June 26, 2007—Call him the Mona Lisa of the bird kingdom.
The rare recurve-billed bushbird, recently rediscovered by scientists in Colombia after a 40-year absence, sports a curving beak that gives the illusion of an enigmatic smile.
This photograph, taken by a conservationist with the Colombia-based nonprofit Fundación ProAves, is the first ever taken of a live bushbird.
The elusive species had not been spotted between 1965 and 2004, due to its limited range and remote habitats. It was seen recently in Venezuela and in a region of northeastern Colombia, where it was photographed.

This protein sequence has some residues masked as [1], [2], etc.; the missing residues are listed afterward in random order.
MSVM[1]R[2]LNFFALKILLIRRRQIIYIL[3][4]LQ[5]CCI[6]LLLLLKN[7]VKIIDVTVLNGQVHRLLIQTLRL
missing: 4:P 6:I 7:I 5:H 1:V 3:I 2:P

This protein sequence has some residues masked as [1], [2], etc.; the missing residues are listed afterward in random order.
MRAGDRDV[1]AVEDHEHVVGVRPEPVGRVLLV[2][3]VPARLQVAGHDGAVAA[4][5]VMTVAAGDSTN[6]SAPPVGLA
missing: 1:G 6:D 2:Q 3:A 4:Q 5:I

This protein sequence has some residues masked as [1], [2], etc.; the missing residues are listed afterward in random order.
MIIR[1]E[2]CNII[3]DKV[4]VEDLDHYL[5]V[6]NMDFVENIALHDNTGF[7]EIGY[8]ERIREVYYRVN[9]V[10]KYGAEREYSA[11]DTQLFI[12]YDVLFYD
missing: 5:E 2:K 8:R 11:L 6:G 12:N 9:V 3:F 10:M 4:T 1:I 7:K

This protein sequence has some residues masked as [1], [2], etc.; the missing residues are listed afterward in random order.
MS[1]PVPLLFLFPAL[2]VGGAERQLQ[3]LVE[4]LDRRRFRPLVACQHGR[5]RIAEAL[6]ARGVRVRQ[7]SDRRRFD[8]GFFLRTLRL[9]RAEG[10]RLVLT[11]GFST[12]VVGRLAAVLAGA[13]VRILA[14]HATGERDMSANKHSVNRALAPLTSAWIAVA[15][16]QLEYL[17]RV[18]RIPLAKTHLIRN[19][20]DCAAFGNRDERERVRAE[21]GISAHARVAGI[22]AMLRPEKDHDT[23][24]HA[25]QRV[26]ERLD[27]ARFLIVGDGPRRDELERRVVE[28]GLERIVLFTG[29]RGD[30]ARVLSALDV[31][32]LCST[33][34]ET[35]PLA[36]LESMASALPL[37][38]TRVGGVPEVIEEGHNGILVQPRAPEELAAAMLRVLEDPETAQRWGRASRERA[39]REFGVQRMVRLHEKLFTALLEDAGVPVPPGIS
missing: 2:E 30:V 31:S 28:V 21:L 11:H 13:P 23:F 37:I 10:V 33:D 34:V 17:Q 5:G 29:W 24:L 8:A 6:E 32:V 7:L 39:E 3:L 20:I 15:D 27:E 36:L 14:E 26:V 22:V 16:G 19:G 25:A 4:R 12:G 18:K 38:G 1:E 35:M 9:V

Researchers found the bird in a 250-acre (101-hectare) reserve next to the Torcoroma Holy Sanctuary near the Colombian town of Ocaña, where in 1709 locals claimed they saw the image of the Virgin Mary in a tree root. The forests of the sanctuary have been protected by Catholic Church authorities in the centuries since.
The researchers also found and photographed the extremely rare Perija parakeet, of which only 30 to 50 individuals likely survive.
Deforestation and wildfires for agriculture and grazing have denuded much of the birds' habitat, conservationists say.
"[A]s more and more remote areas are being settled, the bushbird reminds us how important it is to conserve as much natural habitat as we can," said Paul Salaman of the American Bird Conservancy.
"Who knows what wonderful biodiversity is being destroyed before it has had a chance to be discovered?"